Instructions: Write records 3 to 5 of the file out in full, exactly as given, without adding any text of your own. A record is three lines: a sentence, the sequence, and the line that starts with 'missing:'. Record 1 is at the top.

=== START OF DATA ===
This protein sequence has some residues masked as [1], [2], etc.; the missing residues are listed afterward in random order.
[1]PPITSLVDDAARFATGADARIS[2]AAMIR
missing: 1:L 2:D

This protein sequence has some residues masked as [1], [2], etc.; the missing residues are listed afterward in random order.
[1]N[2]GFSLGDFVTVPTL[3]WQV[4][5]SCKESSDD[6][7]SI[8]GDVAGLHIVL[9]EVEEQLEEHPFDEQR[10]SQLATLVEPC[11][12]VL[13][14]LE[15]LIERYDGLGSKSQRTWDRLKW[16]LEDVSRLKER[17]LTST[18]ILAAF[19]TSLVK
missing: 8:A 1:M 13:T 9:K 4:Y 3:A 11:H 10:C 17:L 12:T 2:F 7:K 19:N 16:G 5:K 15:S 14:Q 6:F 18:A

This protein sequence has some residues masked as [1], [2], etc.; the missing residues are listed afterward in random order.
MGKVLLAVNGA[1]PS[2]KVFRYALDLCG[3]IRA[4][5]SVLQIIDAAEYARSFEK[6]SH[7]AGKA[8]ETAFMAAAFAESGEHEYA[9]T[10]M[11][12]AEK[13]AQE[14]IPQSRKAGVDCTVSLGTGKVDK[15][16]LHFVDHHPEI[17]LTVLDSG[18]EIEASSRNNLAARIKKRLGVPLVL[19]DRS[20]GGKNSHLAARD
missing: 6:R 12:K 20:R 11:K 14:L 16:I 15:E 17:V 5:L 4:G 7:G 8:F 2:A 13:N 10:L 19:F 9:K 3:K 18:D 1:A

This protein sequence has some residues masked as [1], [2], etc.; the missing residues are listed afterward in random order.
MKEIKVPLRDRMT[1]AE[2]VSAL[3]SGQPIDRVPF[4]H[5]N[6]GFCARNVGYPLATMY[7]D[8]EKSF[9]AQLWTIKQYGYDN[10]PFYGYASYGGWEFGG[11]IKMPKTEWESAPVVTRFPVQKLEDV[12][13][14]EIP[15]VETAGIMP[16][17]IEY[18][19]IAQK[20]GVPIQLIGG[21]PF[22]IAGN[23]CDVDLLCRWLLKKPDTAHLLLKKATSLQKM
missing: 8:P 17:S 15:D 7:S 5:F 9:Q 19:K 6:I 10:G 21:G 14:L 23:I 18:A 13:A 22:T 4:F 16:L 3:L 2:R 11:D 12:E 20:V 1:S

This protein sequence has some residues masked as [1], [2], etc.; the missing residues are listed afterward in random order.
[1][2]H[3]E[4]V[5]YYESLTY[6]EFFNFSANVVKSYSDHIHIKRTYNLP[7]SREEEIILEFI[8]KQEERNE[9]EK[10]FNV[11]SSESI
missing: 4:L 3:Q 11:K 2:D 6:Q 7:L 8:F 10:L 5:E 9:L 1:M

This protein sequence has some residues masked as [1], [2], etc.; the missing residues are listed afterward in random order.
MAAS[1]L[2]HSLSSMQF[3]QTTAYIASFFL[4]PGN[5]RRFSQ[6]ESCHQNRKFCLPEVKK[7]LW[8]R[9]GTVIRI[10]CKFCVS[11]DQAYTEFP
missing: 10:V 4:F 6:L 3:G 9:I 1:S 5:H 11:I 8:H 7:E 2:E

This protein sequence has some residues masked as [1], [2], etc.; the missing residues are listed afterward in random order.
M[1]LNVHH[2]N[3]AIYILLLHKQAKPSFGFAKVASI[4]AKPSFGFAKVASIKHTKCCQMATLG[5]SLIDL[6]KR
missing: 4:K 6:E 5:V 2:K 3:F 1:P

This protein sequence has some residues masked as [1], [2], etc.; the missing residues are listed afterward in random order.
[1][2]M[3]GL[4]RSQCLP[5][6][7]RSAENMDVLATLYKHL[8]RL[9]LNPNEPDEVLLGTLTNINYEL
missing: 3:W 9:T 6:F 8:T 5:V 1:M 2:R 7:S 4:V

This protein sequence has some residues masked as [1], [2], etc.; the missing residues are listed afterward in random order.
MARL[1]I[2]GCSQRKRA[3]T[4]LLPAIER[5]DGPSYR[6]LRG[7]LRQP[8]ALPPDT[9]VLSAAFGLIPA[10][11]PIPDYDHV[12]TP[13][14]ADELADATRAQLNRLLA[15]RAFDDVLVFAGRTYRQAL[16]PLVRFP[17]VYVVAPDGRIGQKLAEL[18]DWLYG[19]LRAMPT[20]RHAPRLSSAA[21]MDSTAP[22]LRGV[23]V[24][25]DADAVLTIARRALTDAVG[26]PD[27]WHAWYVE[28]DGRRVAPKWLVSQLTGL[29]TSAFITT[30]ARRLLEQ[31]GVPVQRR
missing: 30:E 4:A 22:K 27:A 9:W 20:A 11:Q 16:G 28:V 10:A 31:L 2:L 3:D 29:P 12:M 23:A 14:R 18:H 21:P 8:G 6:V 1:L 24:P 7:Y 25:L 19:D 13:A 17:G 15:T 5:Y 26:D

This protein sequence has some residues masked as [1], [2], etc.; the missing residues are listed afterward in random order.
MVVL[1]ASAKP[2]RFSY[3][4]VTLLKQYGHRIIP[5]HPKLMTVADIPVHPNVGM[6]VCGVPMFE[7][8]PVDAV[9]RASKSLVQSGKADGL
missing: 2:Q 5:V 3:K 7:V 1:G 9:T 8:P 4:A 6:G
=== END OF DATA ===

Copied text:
This protein sequence has some residues masked as [1], [2], etc.; the missing residues are listed afterward in random order.
MGKVLLAVNGA[1]PS[2]KVFRYALDLCG[3]IRA[4][5]SVLQIIDAAEYARSFEK[6]SH[7]AGKA[8]ETAFMAAAFAESGEHEYA[9]T[10]M[11][12]AEK[13]AQE[14]IPQSRKAGVDCTVSLGTGKVDK[15][16]LHFVDHHPEI[17]LTVLDSG[18]EIEASSRNNLAARIKKRLGVPLVL[19]DRS[20]GGKNSHLAARD
missing: 6:R 12:K 20:R 11:K 14:L 16:I 15:E 17:V 5:L 4:G 7:G 8:F 2:A 13:N 10:L 19:F 9:K 3:K 18:D 1:A

This protein sequence has some residues masked as [1], [2], etc.; the missing residues are listed afterward in random order.
MKEIKVPLRDRMT[1]AE[2]VSAL[3]SGQPIDRVPF[4]H[5]N[6]GFCARNVGYPLATMY[7]D[8]EKSF[9]AQLWTIKQYGYDN[10]PFYGYASYGGWEFGG[11]IKMPKTEWESAPVVTRFPVQKLEDV[12][13][14]EIP[15]VETAGIMP[16][17]IEY[18][19]IAQK[20]GVPIQLIGG[21]PF[22]IAGN[23]CDVDLLCRWLLKKPDTAHLLLKKATSLQKM
missing: 8:P 17:S 15:D 7:S 5:F 9:Q 19:K 6:I 10:G 21:G 14:L 23:I 18:A 13:A 22:T 4:F 16:L 3:L 2:R 11:D 12:E 20:V 1:S

This protein sequence has some residues masked as [1], [2], etc.; the missing residues are listed afterward in random order.
[1][2]H[3]E[4]V[5]YYESLTY[6]EFFNFSANVVKSYSDHIHIKRTYNLP[7]SREEEIILEFI[8]KQEERNE[9]EK[10]FNV[11]SSESI
missing: 4:L 3:Q 11:K 2:D 6:Q 7:L 8:F 10:L 5:E 9:L 1:M